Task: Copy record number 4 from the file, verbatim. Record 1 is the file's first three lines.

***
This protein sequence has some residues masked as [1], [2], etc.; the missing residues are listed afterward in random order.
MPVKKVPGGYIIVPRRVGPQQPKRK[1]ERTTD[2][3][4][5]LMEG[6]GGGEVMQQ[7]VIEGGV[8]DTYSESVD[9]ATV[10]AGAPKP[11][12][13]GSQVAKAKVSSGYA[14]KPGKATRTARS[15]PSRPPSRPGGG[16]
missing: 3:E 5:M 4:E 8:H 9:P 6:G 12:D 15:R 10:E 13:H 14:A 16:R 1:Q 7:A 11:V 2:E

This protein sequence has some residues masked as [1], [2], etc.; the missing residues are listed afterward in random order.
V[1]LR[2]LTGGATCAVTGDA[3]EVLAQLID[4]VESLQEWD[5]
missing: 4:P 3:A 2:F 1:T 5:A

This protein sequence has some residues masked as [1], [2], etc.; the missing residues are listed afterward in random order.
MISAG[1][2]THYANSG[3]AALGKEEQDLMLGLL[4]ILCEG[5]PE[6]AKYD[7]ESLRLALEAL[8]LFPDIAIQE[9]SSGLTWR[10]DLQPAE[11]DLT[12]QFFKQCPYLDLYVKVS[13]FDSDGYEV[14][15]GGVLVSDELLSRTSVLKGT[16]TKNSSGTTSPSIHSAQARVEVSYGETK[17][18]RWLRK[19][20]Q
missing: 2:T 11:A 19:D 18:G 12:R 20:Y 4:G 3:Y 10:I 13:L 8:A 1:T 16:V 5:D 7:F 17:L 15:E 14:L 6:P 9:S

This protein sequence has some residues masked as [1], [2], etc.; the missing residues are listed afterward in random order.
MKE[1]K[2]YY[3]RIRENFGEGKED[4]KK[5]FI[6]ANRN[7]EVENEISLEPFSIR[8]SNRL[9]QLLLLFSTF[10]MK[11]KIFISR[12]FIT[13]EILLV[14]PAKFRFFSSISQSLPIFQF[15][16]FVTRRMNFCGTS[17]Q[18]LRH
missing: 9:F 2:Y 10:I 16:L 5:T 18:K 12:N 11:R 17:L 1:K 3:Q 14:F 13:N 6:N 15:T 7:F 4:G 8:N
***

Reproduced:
This protein sequence has some residues masked as [1], [2], etc.; the missing residues are listed afterward in random order.
MKE[1]K[2]YY[3]RIRENFGEGKED[4]KK[5]FI[6]ANRN[7]EVENEISLEPFSIR[8]SNRL[9]QLLLLFSTF[10]MK[11]KIFISR[12]FIT[13]EILLV[14]PAKFRFFSSISQSLPIFQF[15][16]FVTRRMNFCGTS[17]Q[18]LRH
missing: 9:F 2:Y 10:I 16:L 5:T 18:K 12:N 11:R 17:L 1:K 3:Q 14:F 13:N 6:N 15:T 7:F 4:G 8:N